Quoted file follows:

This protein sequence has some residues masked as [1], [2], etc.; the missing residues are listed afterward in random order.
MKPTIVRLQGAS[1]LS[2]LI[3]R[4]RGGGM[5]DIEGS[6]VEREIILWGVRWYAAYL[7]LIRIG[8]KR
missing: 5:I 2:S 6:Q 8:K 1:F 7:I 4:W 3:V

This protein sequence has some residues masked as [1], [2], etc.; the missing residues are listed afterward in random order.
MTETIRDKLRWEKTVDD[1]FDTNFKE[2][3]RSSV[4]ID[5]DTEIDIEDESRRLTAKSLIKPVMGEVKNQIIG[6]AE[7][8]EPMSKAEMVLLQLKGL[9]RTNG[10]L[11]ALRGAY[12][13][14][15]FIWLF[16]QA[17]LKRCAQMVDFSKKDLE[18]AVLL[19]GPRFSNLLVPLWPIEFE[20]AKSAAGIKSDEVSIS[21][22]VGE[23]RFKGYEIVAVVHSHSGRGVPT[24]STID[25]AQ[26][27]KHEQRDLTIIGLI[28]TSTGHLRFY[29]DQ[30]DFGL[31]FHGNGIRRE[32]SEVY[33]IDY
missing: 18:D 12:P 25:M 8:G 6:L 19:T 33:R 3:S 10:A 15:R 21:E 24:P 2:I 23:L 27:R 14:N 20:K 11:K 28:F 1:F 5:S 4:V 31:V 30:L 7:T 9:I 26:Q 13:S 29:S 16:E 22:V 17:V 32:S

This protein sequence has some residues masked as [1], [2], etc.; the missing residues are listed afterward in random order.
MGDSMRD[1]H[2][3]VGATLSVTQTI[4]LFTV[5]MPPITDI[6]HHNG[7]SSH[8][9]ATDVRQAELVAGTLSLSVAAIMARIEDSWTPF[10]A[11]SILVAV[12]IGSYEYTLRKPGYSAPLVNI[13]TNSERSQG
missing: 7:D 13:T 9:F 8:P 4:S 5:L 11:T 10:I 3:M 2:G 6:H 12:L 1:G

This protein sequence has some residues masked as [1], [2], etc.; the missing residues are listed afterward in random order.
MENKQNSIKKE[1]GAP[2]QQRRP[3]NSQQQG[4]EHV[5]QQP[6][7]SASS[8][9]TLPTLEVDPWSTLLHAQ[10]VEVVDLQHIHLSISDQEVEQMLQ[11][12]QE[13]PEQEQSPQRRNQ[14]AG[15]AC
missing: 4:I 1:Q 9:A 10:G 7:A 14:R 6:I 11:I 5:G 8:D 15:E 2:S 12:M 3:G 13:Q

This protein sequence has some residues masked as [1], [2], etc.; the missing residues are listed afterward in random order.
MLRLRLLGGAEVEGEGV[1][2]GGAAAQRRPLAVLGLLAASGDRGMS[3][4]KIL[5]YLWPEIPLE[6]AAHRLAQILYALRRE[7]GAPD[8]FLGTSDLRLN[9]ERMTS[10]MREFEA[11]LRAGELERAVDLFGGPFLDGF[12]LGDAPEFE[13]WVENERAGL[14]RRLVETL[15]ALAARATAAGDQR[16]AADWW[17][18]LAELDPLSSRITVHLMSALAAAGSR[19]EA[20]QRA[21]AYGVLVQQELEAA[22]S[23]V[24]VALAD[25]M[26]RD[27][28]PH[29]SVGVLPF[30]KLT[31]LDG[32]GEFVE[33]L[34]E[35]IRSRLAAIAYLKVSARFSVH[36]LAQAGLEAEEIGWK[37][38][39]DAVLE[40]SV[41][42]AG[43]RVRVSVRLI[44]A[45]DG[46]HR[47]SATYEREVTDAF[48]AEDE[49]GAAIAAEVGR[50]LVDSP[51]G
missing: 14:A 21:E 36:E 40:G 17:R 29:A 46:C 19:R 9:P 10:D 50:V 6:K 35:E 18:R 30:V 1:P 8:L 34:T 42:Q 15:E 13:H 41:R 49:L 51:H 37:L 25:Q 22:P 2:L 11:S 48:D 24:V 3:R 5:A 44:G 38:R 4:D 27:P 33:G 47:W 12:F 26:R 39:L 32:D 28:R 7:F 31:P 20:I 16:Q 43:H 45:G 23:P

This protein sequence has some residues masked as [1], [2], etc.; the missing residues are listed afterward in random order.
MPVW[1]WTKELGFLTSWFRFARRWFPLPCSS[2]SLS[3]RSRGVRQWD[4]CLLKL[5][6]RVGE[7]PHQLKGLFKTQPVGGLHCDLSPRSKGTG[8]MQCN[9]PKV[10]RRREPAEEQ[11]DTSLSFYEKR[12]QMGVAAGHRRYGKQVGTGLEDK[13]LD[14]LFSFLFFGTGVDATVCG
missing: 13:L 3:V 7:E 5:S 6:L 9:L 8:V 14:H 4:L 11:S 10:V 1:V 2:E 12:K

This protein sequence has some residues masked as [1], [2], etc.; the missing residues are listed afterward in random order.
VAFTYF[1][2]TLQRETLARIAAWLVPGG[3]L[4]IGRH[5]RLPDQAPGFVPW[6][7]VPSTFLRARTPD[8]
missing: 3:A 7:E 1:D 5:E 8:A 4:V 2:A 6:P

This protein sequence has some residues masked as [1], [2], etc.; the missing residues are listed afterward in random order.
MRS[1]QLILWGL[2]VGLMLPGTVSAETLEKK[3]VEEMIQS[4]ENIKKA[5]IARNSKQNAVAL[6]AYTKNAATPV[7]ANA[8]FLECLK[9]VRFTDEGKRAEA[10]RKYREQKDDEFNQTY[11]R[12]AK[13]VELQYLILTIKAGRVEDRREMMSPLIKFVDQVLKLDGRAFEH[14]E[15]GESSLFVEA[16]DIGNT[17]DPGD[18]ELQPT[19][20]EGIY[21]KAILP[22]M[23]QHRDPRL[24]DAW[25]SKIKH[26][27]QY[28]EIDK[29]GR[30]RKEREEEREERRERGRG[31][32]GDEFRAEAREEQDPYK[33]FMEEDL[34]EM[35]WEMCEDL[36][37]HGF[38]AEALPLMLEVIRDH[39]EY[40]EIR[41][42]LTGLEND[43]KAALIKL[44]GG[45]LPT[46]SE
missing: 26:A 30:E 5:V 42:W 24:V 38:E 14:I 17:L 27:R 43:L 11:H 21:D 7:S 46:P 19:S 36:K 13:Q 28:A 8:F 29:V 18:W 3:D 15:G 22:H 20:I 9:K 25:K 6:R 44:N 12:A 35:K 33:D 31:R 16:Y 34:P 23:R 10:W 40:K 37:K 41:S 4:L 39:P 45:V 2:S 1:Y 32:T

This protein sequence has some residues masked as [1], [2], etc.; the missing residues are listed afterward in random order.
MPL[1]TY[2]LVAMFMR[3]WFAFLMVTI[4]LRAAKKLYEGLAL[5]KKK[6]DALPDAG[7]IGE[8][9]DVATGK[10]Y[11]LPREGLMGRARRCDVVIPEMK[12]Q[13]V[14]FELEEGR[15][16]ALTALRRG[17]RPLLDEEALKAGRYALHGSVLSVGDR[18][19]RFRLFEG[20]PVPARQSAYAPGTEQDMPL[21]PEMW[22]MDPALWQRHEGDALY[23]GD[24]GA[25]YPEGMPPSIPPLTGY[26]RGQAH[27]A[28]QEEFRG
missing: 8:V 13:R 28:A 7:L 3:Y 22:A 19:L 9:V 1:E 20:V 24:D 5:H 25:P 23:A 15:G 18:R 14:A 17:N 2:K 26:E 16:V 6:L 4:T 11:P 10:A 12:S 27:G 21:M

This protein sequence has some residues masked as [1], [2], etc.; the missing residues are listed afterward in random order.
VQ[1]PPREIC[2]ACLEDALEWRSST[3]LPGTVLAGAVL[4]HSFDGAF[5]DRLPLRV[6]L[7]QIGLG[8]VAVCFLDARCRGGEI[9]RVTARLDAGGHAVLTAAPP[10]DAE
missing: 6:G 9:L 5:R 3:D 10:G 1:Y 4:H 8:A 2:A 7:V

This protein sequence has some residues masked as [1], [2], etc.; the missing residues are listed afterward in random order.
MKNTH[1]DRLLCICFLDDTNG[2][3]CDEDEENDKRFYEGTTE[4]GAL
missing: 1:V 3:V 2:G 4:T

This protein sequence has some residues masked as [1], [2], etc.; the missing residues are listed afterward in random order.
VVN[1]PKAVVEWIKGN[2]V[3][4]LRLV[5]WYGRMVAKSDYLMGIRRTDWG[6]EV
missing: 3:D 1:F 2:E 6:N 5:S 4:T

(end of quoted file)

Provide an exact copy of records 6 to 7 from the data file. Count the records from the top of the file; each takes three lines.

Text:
This protein sequence has some residues masked as [1], [2], etc.; the missing residues are listed afterward in random order.
MPVW[1]WTKELGFLTSWFRFARRWFPLPCSS[2]SLS[3]RSRGVRQWD[4]CLLKL[5][6]RVGE[7]PHQLKGLFKTQPVGGLHCDLSPRSKGTG[8]MQCN[9]PKV[10]RRREPAEEQ[11]DTSLSFYEKR[12]QMGVAAGHRRYGKQVGTGLEDK[13]LD[14]LFSFLFFGTGVDATVCG
missing: 13:L 3:V 7:E 5:S 6:L 9:L 8:V 14:H 4:L 11:S 10:V 1:V 2:E 12:K

This protein sequence has some residues masked as [1], [2], etc.; the missing residues are listed afterward in random order.
VAFTYF[1][2]TLQRETLARIAAWLVPGG[3]L[4]IGRH[5]RLPDQAPGFVPW[6][7]VPSTFLRARTPD[8]
missing: 3:A 7:E 1:D 5:E 8:A 4:V 2:A 6:P